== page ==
[If Mom only knew...]

Tue
Oct 23 2012 10:30am

Fresh Meat: The Devil Doesn’t Want Me by Eric Beetner

The Devil Doesn’t Want Me by Eric BeetnerThe Devil Doesn’t Want Me is a humorous noir novella by Eric Beetner, recent recipient of the Stalker Award for Most Criminally Underrated Author (available October 23, 2012).

I’ve never done one of these Fresh Meat things before, and was a bit nervous about it. I mean, giving my opinion when it’s asked for is something new to me. I’m fine when it’s NOT asked for… in fact, I’m in a whole ’nother realm when I give unasked for advice. But after reading Eric Beetner’s new novella, The Devil Doesn’t Want Me, I was certainly glad I got the opportunity. Why?

Because this is an incredibly fun and awesome book, that’s why.

[Do tell...]

Mon
Apr 2 2012 1:00pm

Who are the Go-To Bad Guys of Crime Fiction?

The Nazi zombie.There was I was, sitting in my latest favorite bar in the city, Held Up in Traffic, when the door opened and in walked a Russian secret agent, an old mobster, and a Nazi zombie.

Yeah, I know. Sounds like the beginning to a bad joke. Work with me here, yeah?

I looked at them, then back at my drink. What the hell had the ’tender put in my glass? I blinked. Nope. They were still there. Blinked again.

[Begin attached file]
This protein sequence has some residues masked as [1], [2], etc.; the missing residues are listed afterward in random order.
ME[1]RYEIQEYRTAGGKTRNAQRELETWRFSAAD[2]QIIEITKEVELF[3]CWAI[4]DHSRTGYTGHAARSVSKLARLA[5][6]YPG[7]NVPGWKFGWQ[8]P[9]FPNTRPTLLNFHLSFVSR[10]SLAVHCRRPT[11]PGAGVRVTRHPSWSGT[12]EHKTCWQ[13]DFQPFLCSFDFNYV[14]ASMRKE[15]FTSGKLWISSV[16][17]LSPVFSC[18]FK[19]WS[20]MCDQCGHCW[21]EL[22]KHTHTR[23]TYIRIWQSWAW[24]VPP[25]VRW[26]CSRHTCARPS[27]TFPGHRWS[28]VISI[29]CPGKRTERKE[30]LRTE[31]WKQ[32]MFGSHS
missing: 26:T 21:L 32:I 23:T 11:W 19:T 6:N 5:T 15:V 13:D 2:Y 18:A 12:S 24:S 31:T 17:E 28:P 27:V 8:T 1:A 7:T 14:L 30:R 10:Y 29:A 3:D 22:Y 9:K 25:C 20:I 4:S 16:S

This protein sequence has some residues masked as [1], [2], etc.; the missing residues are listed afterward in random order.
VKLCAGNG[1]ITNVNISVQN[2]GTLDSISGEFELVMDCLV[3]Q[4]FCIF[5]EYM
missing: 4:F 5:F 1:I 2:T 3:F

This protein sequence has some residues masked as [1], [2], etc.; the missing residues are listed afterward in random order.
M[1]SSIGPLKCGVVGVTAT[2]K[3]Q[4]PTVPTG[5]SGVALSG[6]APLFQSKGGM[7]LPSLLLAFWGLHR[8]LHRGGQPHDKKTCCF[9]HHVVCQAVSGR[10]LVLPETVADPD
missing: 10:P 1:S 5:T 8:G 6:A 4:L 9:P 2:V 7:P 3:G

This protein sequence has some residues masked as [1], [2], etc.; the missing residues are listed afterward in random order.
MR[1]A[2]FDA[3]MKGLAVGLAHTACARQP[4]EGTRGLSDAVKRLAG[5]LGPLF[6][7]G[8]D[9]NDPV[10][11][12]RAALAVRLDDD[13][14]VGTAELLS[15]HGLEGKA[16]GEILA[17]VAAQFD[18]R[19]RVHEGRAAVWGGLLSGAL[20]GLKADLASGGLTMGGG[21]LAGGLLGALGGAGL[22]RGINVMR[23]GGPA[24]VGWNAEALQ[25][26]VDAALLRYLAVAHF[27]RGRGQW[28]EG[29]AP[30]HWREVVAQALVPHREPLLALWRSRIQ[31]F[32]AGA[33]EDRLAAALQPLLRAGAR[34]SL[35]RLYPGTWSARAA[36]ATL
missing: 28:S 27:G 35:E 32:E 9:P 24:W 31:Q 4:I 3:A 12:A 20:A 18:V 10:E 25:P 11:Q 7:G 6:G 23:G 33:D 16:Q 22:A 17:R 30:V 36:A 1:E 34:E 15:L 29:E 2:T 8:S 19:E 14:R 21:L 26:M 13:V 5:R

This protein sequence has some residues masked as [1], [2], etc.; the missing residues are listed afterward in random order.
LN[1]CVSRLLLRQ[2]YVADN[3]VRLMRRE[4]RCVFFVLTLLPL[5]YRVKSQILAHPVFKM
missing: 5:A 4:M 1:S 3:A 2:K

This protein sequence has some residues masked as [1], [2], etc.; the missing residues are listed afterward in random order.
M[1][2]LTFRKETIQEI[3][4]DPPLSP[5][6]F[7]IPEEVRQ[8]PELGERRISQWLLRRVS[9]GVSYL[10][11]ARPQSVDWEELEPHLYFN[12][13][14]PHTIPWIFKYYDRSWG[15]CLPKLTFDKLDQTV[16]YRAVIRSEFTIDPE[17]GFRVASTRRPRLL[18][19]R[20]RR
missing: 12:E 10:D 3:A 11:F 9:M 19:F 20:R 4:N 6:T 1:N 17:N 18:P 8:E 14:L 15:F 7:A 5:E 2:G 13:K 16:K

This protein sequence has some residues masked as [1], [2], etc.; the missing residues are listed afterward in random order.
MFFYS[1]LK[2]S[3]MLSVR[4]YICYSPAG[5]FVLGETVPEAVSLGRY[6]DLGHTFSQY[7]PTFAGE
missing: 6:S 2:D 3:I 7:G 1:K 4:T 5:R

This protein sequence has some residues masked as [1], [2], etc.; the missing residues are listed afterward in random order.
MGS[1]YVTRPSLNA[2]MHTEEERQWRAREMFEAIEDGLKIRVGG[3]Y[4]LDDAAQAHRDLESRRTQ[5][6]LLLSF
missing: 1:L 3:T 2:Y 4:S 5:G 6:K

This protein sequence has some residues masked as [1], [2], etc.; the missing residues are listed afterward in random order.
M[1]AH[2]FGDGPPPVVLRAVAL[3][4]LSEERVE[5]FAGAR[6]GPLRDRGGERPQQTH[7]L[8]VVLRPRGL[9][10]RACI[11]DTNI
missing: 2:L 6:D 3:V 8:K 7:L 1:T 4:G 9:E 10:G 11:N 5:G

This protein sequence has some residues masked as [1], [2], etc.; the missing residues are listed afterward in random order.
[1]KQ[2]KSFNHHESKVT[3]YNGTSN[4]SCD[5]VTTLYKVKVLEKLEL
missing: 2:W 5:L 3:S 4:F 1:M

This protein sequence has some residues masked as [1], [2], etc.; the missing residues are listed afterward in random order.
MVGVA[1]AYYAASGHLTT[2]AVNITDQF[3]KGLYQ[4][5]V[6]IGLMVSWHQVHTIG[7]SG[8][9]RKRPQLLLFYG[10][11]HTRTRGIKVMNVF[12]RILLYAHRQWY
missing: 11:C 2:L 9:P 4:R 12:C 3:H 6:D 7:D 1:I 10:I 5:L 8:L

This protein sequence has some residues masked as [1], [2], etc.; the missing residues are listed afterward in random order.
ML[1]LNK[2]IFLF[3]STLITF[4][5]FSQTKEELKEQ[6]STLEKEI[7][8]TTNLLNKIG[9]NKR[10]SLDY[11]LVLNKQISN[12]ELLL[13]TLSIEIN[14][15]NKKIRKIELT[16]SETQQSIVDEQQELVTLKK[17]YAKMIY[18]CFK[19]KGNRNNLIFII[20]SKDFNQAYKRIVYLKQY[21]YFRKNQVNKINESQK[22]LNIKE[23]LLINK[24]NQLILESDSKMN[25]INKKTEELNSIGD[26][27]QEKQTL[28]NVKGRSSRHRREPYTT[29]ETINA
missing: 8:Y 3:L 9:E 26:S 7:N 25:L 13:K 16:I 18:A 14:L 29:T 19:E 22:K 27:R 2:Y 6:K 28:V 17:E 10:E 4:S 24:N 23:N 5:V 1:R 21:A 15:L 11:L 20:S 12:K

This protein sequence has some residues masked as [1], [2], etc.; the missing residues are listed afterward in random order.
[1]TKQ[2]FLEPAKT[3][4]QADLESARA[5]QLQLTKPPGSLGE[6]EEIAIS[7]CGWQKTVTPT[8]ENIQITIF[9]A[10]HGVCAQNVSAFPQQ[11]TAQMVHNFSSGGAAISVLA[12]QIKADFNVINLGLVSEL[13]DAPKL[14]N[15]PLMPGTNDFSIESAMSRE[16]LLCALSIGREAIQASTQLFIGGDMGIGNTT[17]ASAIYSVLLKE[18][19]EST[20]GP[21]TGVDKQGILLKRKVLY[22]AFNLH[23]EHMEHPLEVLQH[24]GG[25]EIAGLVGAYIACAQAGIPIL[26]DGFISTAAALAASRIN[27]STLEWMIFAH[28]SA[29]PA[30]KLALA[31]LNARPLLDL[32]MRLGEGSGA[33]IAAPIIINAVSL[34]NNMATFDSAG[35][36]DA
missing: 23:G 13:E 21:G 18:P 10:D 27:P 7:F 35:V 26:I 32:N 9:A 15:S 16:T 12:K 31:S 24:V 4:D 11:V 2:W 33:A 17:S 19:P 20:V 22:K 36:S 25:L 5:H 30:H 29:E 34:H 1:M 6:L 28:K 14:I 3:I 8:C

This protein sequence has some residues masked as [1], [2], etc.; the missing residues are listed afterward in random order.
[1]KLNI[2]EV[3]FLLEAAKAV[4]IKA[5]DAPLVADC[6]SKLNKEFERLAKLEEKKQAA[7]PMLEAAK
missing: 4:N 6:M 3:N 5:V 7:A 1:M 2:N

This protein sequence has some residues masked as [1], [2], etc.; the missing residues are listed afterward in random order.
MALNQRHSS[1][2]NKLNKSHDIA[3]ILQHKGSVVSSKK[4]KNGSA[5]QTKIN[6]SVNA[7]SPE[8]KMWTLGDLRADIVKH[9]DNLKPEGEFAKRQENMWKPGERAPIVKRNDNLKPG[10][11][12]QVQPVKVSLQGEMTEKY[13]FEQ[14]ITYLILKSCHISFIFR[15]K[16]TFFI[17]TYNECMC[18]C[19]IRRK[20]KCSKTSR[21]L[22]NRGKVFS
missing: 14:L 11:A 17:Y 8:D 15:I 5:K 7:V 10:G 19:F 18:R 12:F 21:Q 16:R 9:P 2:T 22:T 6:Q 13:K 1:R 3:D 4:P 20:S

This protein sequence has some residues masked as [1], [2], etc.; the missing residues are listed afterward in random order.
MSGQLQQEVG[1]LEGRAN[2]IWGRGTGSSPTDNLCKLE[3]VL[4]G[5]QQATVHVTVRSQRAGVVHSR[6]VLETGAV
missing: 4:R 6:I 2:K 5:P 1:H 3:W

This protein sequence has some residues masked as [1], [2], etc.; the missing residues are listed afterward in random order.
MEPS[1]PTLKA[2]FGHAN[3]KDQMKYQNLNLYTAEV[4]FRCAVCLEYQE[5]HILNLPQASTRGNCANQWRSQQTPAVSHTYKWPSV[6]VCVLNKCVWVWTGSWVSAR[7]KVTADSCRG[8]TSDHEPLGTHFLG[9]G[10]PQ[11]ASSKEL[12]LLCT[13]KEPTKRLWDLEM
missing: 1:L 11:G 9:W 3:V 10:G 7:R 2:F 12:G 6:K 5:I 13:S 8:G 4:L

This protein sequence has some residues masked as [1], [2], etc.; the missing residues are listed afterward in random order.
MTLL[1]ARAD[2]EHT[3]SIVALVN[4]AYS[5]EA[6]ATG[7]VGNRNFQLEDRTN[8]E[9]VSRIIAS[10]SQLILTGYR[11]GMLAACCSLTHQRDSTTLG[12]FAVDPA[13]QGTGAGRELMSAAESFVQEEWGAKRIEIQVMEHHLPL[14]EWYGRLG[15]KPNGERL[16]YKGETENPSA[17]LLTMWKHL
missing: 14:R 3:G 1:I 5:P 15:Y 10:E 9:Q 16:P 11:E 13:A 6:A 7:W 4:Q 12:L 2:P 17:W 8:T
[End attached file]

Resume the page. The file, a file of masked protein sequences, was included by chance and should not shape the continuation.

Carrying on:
No go.

This was real.

[Really really real?]

Fri
Mar 23 2012 10:30am

You Gonna Drink That? The Class System Colors of Booze

Scotch on the rocksSo there I sat, at the stick in my latest hangout, The End of Times, having another Scotch on the rocks. The guy on the stool next to mine reminded me of Orson Wells during his “We will sell no wine before its time” Paul Masson phase. For some reason, this guy kept looking over at my drink and snickering. After he did it about five times, I turned to him and said, “Something funny, Orson?”

He didn’t get the reference, only smirked at my drink again. It was then that I noticed he was drinking something clear, with no rocks. “What’s that,” I inquired, nodding at his glass. “Everclear?”

[Pick your poison...]

Wed
Feb 22 2012 10:30am

What a Crime (Story)!

The cast of Crime StoryThis post was going to be all about the fun 1980s TV show Crime Story, starring the awesome Dennis Farina as Lt. Mike Turello, the man with the +3 Moustache of Broomness. However, after reacquainting myself with the show, I just couldn’t do it. Yes, it’s still a ton of fun, and still holds up in a lot of ways. But, no, it didn’t hold up well enough, in my opinion, to where I could do an honest post extolling its virtues, etc.

So, instead, I decided to write about the ONE part of the show that still kicks major ass, even by the major ass kicking standards of today.

And that, my friends, is the series pilot.

[When was the last time you saw a pilot better than the show?]

Tue
Dec 13 2011 1:00pm

What Is Noir?